Abstract: Gentrification is a growing concern in many urban areas, due to the potential for displacement of lower-income and other vulnerable populations. This process can be accelerated when neighborhood “greening” projects are undertaken via governmental or private investor efforts, resulting in a  phenomenon termed environmental or “green” gentrification. Vacant land in lower-income areas is often improved by the existing community through the creation of community gardens, but this contributes to these greening efforts and paradoxically may spur gentrification and subsequent displacement of the gardens’ stewards and neighbors. “Is proximity to community gardens in less affluent neighborhoods associated with an increased likelihood of gentrification?” Continue reading “Professor Andrew Maroko on Environmental Justice Versus Environmental Gentrification”

New book edited by Prof Setha Low: The Routledge Handbook of Anthropology and the City

Professor Setha Low has edited a new book entitled The Routledge Handbook of Anthropology and the City.

The Routledge Handbook of Anthropology and the City provides a comprehensive study of current and future urban issues on a global and local scale. Premised on an ‘engaged’ approach to urban anthropology, the volume adopts a thematic approach that covers a wide range of modern urban issues, with a particular focus on those of high public interest. Topics covered include security, displacement, social justice, privatization, sustainability, and preservation. Offering valuable insight into how anthropologists investigate, make sense of, and then address a variety of urban issues, each chapter covers key theoretical and methodological concerns alongside rich ethnographic case study material. The volume is an essential reference for students and researchers in urban anthropology, as well as of interest for those in related disciplines, such as urban studies, sociology, and geography.

Setha Low is Professor of Anthropology, Earth and Environmental Sciences (Geography), Environmental Psychology, and Women’s Studies at The Graduate Center, City University of New York, USA. Her most recent books are Spatializing Culture: The Ethnography of Space and Place (2017), and Spaces of Security: Ethnographies of Securityscapes, Surveillance and Control (2019), edited with M. Maguire. She is former President of the American Anthropological Association and served as Deputy Chair of the World Council of Anthropological Associations.

Tenure track position at Northern Illinois University–women’s and gender studies

DESCRIPTION
The interdisciplinary Center for the Study of Women, Gender, and Sexuality at Northern Illinois University is looking for a dynamic scholar to fill the position of Assistant Professor to begin in the fall of 2019, with expertise in Critical Race Theory. The successful candidate will be a joint appointment tenure-track faculty member in the Center for the Study of Women, Gender, and Sexuality, with a tenure home in an appropriate academic department (open). The candidate will be expected to teach courses to both undergraduate and graduate students in both units, as well as engage in an active research agenda and perform professional service in keeping with rank and position. Applications are invited from those whose research and teaching interests focus on Critical Race Theory in the context of any of the following: A) intersectional feminist, queer, and/or trans* theories, B) women, gender, and/or sexuality in social and political movements, or C) feminist, queer, and/or trans* research methods. The typical teaching load is two courses per year in the Center, and two courses per year in the tenuring department.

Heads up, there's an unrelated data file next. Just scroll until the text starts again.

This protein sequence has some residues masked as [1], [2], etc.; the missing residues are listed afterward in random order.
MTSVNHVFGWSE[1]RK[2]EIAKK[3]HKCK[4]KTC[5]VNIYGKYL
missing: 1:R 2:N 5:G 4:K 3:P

Required Qualifications

JD or PhD in the Humanities or Social Sciences with expertise in both critical race theory and feminist, queer and/or trans studies.

ABD will be considered, with completion of PhD required before Fall 2019.

Successful candidate will also be willing/able to teach academic skills to first-generation students. Ability to communicate effectively with faculty, staff and students, including those of varying identities, economic and cultural backgrounds.

Preferred Qualifications

Preference will be given to applicants who have prior teaching experience and a productive high quality agenda in research or artistry. Successful grant writing experience is preferred.

Required Applicant Documents

1. Resume/Curriculum Vitae

2. Cover Letter

3. Transcripts (unofficial with official required at hire)

4. List of References

5. Statement of Teaching Philosophy

6. Statement of Research Philospohy

7. Evidence of Teaching Effectiveness Please submit application and documents through NIU online employment system  employment.niu.edu/postings/37915.  Review of completed applications will begin on 12/1/2018; however, applications will be accepted until the position is filled.Further questions can be directed to Dr. Amanda Littauer, alittauer@niu.edu

EEO Statement and Visa Policy

In accordance with applicable statutes and regulations, NIU is an equal opportunity employer and does not discriminate on the basis of race, color, national origin, ancestry, sex, religion, age, physical and mental disability, marital status, veteran status, sexual orientation, gender identity, gender expression, political affiliation, or any other factor unrelated to professional qualifications, and will comply with all applicable federal and state statutes, regulations and orders pertaining to nondiscrimination, equal opportunity and affirmative action.